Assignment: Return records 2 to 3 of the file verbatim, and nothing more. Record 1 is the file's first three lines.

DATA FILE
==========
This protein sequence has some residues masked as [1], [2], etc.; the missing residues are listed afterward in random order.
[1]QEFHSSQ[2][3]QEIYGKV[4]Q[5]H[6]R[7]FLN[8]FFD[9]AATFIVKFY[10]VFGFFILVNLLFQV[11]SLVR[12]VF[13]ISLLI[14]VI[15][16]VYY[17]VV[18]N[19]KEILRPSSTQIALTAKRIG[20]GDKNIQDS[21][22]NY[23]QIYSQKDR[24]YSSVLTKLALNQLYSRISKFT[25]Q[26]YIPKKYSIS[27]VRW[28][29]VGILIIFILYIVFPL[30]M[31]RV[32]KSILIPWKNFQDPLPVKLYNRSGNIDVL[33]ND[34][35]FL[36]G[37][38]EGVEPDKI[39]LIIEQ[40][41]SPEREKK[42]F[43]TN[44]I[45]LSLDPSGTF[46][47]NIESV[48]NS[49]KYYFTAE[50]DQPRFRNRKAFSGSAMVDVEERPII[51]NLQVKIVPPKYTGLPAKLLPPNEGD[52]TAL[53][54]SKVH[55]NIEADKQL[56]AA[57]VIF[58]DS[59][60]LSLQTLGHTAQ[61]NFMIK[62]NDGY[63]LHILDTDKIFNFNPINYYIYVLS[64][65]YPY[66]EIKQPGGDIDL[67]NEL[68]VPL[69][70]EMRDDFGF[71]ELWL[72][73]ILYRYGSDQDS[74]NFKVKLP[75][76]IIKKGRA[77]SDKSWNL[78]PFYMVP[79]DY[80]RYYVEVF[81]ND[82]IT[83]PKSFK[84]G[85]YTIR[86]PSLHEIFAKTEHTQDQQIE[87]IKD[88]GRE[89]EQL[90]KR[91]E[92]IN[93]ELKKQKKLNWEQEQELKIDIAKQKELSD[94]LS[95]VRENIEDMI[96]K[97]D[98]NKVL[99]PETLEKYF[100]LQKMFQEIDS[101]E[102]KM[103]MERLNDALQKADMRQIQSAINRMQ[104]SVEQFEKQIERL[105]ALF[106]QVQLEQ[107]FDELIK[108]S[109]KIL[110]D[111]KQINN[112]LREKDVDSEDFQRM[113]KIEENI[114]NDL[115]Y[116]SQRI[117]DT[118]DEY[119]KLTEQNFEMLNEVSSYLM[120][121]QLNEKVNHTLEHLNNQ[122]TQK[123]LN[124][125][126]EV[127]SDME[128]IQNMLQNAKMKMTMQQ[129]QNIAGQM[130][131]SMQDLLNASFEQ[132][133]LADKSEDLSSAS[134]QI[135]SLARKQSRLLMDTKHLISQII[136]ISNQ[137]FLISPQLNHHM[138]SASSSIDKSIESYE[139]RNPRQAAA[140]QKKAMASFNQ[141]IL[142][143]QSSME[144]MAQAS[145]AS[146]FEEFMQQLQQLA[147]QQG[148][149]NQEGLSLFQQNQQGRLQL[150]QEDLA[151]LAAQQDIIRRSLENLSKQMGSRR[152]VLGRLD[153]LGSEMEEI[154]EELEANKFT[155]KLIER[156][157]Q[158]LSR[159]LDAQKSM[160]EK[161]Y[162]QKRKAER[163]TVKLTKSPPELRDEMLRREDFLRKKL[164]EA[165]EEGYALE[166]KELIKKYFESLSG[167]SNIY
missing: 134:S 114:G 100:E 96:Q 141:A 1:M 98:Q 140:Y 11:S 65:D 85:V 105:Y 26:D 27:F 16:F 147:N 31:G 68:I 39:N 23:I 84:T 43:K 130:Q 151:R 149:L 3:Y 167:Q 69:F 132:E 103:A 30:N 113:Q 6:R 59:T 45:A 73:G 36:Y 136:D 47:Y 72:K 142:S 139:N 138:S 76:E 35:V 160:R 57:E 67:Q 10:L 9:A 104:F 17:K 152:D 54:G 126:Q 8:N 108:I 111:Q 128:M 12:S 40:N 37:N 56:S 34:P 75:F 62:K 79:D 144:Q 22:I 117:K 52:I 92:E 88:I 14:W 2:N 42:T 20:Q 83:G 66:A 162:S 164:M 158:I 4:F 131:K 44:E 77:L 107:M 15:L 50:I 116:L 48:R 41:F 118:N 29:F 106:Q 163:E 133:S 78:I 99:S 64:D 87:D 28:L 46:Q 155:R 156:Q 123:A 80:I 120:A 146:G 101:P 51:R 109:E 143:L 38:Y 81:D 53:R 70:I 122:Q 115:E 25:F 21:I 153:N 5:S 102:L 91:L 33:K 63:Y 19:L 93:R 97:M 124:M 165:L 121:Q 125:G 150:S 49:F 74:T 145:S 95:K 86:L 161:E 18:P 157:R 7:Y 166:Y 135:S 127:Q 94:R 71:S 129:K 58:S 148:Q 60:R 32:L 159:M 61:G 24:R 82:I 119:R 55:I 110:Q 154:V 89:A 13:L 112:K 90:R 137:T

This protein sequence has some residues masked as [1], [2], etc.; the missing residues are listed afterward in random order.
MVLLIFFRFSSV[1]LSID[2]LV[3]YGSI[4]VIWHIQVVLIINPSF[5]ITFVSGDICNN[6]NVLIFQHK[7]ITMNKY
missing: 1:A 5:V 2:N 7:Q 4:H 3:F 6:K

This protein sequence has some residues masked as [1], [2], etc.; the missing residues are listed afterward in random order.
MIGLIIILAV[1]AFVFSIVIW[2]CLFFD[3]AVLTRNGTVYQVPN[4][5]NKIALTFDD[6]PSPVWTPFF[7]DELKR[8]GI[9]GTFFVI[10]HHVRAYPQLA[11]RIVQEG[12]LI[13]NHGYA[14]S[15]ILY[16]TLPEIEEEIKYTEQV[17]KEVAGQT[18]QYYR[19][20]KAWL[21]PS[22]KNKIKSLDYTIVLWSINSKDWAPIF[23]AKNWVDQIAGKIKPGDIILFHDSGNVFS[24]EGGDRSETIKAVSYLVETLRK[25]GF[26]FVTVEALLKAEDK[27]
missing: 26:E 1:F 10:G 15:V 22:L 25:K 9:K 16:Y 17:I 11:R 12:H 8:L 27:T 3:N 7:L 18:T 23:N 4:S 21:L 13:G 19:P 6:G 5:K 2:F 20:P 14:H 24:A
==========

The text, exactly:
This protein sequence has some residues masked as [1], [2], etc.; the missing residues are listed afterward in random order.
MVLLIFFRFSSV[1]LSID[2]LV[3]YGSI[4]VIWHIQVVLIINPSF[5]ITFVSGDICNN[6]NVLIFQHK[7]ITMNKY
missing: 1:A 5:V 2:N 7:Q 4:H 3:F 6:K

This protein sequence has some residues masked as [1], [2], etc.; the missing residues are listed afterward in random order.
MIGLIIILAV[1]AFVFSIVIW[2]CLFFD[3]AVLTRNGTVYQVPN[4][5]NKIALTFDD[6]PSPVWTPFF[7]DELKR[8]GI[9]GTFFVI[10]HHVRAYPQLA[11]RIVQEG[12]LI[13]NHGYA[14]S[15]ILY[16]TLPEIEEEIKYTEQV[17]KEVAGQT[18]QYYR[19][20]KAWL[21]PS[22]KNKIKSLDYTIVLWSINSKDWAPIF[23]AKNWVDQIAGKIKPGDIILFHDSGNVFS[24]EGGDRSETIKAVSYLVETLRK[25]GF[26]FVTVEALLKAEDK[27]
missing: 26:E 1:F 10:G 15:V 22:L 25:K 9:K 16:Y 17:I 11:R 12:H 8:L 27:T 3:N 7:L 18:T 23:N 4:S 21:L 13:G 19:P 6:G 5:K 2:F 20:P 14:H 24:A